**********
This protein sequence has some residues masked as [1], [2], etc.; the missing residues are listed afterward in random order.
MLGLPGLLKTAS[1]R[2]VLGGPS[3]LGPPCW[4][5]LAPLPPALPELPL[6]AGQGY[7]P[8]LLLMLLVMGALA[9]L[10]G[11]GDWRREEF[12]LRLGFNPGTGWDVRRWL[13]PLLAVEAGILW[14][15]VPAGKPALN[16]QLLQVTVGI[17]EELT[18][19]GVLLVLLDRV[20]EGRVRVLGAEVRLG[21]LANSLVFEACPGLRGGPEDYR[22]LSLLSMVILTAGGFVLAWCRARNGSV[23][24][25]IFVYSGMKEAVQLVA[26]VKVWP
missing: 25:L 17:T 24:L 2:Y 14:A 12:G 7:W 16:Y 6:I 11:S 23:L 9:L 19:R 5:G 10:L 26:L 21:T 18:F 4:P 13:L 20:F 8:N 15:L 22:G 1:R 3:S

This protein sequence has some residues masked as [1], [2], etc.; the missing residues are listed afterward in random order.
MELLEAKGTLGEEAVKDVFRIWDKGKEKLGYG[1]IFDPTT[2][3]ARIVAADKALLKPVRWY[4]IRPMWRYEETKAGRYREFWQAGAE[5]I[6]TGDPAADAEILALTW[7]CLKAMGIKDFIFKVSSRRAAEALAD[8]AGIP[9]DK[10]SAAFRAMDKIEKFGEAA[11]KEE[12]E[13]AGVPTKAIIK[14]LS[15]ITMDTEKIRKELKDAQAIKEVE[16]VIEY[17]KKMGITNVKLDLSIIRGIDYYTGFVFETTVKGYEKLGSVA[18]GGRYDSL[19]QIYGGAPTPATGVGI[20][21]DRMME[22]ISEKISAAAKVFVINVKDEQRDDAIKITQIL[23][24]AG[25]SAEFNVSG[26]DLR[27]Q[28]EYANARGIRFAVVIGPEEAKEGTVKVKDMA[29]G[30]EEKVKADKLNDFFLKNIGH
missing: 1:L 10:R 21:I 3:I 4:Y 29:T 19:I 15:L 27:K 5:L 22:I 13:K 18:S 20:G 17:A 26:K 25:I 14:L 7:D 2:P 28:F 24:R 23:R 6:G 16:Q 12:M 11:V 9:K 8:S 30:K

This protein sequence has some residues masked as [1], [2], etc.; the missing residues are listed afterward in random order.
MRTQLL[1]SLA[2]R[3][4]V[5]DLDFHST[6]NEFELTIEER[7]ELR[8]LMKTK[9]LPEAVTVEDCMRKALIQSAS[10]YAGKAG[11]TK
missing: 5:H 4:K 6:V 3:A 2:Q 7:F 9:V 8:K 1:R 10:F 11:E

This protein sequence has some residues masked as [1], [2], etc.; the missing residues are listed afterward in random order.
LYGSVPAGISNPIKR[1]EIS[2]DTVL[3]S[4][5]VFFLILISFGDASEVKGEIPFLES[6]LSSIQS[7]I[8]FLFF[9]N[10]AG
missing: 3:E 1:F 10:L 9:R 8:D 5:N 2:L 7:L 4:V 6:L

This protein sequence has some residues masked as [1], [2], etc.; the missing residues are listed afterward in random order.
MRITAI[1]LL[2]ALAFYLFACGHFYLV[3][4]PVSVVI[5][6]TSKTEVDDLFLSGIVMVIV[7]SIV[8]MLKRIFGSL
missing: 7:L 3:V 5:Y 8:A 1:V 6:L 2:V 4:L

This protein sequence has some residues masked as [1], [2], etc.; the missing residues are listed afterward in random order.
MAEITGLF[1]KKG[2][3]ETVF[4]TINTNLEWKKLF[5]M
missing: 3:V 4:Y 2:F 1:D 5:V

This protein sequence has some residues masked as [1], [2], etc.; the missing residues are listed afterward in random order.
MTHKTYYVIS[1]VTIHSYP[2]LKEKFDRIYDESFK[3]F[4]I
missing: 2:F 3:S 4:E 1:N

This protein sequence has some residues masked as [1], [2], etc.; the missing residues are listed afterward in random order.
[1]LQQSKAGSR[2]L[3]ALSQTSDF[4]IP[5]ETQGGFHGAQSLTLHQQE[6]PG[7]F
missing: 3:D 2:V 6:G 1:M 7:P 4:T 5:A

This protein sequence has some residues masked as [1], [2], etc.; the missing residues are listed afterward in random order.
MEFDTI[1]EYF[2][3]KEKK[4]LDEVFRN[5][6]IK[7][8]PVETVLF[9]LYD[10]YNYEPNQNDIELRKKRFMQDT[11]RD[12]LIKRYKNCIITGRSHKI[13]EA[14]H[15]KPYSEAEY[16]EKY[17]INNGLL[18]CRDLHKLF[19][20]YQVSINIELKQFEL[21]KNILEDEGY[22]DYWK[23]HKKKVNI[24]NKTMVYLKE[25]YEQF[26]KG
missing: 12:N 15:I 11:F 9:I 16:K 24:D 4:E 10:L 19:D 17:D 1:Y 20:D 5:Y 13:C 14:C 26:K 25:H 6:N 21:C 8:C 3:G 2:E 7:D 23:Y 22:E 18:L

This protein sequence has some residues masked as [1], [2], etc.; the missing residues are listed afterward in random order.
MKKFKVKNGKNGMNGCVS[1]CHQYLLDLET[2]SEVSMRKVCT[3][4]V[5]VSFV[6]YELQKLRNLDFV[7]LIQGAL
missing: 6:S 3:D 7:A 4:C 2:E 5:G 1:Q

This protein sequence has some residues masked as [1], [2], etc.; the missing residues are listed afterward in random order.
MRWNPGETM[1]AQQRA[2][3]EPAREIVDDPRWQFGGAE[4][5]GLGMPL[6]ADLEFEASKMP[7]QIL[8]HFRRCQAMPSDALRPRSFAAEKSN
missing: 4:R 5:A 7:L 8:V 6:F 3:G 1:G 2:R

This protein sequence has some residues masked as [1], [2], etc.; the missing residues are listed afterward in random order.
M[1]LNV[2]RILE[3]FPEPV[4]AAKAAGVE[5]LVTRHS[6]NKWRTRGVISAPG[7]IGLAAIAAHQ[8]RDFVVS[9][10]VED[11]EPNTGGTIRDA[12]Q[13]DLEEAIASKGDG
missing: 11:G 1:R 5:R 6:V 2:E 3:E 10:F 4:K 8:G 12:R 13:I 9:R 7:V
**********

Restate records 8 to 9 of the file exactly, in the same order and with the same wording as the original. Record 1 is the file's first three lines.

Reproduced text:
This protein sequence has some residues masked as [1], [2], etc.; the missing residues are listed afterward in random order.
[1]LQQSKAGSR[2]L[3]ALSQTSDF[4]IP[5]ETQGGFHGAQSLTLHQQE[6]PG[7]F
missing: 3:D 2:V 6:G 1:M 7:P 4:T 5:A

This protein sequence has some residues masked as [1], [2], etc.; the missing residues are listed afterward in random order.
MEFDTI[1]EYF[2][3]KEKK[4]LDEVFRN[5][6]IK[7][8]PVETVLF[9]LYD[10]YNYEPNQNDIELRKKRFMQDT[11]RD[12]LIKRYKNCIITGRSHKI[13]EA[14]H[15]KPYSEAEY[16]EKY[17]INNGLL[18]CRDLHKLF[19][20]YQVSINIELKQFEL[21]KNILEDEGY[22]DYWK[23]HKKKVNI[24]NKTMVYLKE[25]YEQF[26]KG
missing: 12:N 15:I 11:F 9:I 16:K 24:D 4:E 10:L 19:D 17:D 1:Y 20:D 5:Y 13:C 14:C 26:K 25:H 6:N 21:C 8:C 3:G 2:E 7:D 23:Y 22:E 18:L